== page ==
STANFORD, Calif. - Kyle Fogg knows what you were probably thinking and, well, the Arizona guard and his teammates never agreed with it.
So instead of flopping at two of the Pac-12's better teams, the Wildcats went out and earned an improbable Bay Area sweep with a 56-43 win over Stanford on Saturday by holding the Cardinal to just 25.4 percent shooting.
"The thought with us is you expected us to give up," said Fogg, who led the Wildcats in scoring with 14 points. "But nobody gave up. Coaches. Players. Managers. Nobody. We all believed that we're still in this thing. We had a great week of practice and we were able to get these two wins."
There was sound reasoning for the skepticism, of course. The Wildcats were floating in mediocrity, just 5-4 in Pac-12 play entering the weekend, without a sweep of any Pac-12 two-game weekend at home or on the road this season.
California, meanwhile, was in first place and undefeated at home and Stanford had not lost at Maples Pavilion in Pac-12 play.
But underneath those ominous signs, there was some positive history. Arizona (now 16-8 overall and 7-4 in the Pac-12) had actually won three of its previous four games in the Bay Area, and is now 8-4 at Cal and Stanford over the past six seasons.
Then there was the even more recent history to look at. Yes, Arizona was just 5-4 in Pac-12 play entering the weekend but three of those losses came by a combined five points.
"Nothing's ever as bad as it seems," UA coach Sean Miller said. "I'm sure we weren't a favorite to win either game, much less a sweep, and nothing's ever as good as it seems. It's about the process and what we can control."
So the Wildcats did what they can control Saturday. They defended.
Arizona does not keep records of single-game field goal percentage but the 25.4 percent it allowed Saturday was probably one of its lowest ever in Pac-10/12 play. The Wildcats' previous low opponent shooting percentage this season was the 29.3 percent it held woeful USC to on Jan. 8 in Los Angeles.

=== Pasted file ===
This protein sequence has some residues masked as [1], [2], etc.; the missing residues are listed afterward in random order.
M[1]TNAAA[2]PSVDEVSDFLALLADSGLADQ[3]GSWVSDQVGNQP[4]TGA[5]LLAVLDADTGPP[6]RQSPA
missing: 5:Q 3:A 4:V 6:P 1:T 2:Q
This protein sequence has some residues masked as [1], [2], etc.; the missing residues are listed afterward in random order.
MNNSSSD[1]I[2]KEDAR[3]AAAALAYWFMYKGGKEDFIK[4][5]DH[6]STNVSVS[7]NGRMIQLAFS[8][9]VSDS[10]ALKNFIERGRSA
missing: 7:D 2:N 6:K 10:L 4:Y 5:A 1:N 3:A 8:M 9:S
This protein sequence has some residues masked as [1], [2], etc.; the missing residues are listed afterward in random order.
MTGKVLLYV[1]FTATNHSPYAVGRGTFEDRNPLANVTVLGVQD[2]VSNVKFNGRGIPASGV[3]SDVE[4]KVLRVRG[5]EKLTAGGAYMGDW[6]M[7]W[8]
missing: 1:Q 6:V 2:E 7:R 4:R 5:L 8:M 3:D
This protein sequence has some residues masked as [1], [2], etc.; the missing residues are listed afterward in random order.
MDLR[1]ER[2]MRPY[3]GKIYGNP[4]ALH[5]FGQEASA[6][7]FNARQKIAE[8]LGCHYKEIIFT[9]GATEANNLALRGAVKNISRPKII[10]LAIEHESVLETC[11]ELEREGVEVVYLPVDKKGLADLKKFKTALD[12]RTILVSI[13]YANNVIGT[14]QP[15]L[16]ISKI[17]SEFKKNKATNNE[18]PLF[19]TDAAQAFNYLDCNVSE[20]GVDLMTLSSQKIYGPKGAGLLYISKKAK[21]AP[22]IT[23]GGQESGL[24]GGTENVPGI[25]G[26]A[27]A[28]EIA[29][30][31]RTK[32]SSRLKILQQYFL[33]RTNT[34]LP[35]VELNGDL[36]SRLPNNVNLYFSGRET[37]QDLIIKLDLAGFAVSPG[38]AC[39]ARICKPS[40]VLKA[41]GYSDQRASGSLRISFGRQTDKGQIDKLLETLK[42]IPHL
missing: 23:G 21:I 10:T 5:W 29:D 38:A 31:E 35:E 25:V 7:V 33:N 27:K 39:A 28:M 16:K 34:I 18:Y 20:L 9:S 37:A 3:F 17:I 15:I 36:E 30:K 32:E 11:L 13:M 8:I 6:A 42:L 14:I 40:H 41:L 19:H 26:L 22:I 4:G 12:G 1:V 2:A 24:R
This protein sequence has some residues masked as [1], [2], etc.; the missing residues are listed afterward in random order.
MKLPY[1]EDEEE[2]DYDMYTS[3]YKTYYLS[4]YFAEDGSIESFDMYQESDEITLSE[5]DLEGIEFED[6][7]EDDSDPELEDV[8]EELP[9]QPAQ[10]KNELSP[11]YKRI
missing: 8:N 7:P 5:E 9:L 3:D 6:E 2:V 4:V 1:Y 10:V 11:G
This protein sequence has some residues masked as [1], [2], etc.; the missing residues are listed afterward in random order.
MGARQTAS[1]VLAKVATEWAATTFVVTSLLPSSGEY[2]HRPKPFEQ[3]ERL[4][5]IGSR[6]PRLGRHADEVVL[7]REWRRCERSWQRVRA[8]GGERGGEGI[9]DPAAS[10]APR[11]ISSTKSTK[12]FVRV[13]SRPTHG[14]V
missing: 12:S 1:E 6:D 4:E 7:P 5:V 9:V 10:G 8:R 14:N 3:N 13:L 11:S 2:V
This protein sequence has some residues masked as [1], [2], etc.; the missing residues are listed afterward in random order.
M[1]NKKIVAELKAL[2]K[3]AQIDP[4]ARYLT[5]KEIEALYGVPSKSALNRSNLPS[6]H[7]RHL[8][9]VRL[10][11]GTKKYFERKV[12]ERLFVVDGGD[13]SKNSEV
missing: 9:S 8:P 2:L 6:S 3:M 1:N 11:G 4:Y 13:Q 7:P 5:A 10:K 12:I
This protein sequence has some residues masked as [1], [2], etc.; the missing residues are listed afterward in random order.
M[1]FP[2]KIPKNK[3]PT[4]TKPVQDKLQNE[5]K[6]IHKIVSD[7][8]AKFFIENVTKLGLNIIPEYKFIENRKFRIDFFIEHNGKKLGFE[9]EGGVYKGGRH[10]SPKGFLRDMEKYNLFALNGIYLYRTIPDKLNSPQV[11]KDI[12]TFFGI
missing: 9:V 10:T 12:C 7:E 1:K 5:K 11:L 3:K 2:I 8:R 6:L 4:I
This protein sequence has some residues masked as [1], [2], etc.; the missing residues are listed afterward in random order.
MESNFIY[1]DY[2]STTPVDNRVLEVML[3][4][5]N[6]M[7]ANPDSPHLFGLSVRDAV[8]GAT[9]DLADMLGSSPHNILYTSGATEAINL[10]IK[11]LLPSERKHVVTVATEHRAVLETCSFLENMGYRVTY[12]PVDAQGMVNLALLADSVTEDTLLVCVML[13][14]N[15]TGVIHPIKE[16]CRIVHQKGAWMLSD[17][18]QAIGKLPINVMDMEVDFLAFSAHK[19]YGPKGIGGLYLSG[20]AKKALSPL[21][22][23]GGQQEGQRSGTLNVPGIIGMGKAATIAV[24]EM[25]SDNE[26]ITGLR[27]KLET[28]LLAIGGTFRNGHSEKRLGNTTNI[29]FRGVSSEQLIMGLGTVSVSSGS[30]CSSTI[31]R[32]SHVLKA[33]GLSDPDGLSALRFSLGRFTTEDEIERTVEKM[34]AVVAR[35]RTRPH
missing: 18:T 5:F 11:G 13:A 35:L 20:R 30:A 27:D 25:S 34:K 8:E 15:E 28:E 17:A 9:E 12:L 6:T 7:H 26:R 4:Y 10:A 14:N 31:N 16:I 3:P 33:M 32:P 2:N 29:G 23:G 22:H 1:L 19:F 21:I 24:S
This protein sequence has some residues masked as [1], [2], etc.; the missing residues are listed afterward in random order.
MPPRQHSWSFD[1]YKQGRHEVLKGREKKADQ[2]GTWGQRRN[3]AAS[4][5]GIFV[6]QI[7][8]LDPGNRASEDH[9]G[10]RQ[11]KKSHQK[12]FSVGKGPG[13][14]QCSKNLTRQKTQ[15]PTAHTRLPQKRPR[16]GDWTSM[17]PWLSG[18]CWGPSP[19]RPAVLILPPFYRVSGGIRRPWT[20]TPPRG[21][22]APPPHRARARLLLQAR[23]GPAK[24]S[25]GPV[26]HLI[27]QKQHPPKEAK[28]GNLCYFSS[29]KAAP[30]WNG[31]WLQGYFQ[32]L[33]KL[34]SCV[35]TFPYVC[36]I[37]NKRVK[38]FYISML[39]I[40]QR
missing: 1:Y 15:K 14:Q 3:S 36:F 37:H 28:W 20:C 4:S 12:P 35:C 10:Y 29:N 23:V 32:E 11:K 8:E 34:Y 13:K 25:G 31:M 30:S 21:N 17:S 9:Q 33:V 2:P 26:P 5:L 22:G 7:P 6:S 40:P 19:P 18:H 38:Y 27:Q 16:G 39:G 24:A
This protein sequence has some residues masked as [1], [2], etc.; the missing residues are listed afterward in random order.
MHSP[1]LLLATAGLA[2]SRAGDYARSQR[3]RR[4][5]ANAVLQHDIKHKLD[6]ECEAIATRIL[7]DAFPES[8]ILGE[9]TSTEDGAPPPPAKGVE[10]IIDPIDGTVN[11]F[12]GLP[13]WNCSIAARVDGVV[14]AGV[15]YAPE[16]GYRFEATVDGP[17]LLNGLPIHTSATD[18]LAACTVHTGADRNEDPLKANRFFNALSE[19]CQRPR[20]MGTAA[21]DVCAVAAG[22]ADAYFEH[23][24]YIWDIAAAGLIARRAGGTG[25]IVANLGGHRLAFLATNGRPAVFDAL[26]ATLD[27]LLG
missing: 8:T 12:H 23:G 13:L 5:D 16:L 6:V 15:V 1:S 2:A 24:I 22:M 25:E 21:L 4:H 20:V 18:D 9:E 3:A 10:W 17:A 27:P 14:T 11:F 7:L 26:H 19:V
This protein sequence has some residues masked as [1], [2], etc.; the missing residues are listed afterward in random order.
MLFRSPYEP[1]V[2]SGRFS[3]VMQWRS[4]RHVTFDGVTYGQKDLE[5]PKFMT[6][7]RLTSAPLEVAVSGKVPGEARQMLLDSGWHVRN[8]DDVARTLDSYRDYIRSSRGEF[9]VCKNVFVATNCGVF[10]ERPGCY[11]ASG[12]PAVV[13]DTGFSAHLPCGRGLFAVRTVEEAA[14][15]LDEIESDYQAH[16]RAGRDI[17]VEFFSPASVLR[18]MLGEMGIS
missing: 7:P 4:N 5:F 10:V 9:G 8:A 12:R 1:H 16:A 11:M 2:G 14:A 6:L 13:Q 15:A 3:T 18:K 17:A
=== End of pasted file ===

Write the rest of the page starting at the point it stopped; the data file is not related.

For Stanford, the 43 points was the lowest the Cardinal had put up since it lost to Cal 43-41 in overtime during the 1984-85 season.
"It's been the toughest defensive team that we've faced," Stanford coach Johnny Dawkins said. "We didn't shoot it well, (but) give them credit for that. They did a good job in a lot of areas. They were very active and their perimeter was very strong."
While Fogg and teammates helped keep well-regarded Stanford guards Chasson Randle and Aaron Bright to a combined 8-for-30 effort from the field, the Wildcats also managed to cause problems for the bigger, deeper Cardinal inside.
Most strikingly, the Wildcats swatted away a season-high eight shots, with four of the blocks coming from increasingly productive - and confident - freshman Angelo Chol.
Chol's play was so effective that, even with Kevin Parrom and Jordin Mayes missing with foot injuries, Miller didn't need to go beyond a seven-man rotation despite having Solomon Hill in foul trouble for most of the game.
"That game was huge for him," freshman guard Nick Johnson said of Chol. "It definitely was big and I'm looking forward to seeing where he goes from here."
The only two reserves played were Chol and guard Brendon Lavender, who added 2-of-4 three-point shooting. One of Lavender's threes helped separate the Wildcats toward the end, giving them a 45-37 lead with 5:11 to go.
"It's hard but the way we prepared, we were ready" to play shorthanded, Hill said. "Lav has to step up and I think he likes that situation, and Chol has to play more minutes."
Johnson, meanwhile, has assumed more responsibility with Mayes unable to back up at point guard. He struggled early Saturday, but wound up sealing the game with a dunk that gave the UA a 52-43 lead with 57 seconds to go.
Hill had 10 points and eight rebounds for Arizona while Fogg became a possible Pac-12 player of the week candidate with 37 total weekend points after he dropped 23 on Cal on Thursday.
While the Wildcats will return home to face Colorado and Utah this weekend, there is, of course, no guarantee that their success will continue. Not when Arizona shot only 60 percent from the free-throw line, and just 38.3 percent from the field, that is.
Johnson made just 2 of 6 free throws and Hill was 4 of 6, missing a pair in the first half.
"That's really important," Miller said. "Missing free throws will hurt us but I'm confident in saying that I think we can shoot it better than we are."
On StarNet: Follow the Cats as the Pac-12 race heats up at azstarnet.com/pascoe
• What: Colorado at Arizona
• When: 7 p.m. Thursday
• TV: ESPN
• Radio: 1290-AM, 107.5-FM, 990-AM (Spanish)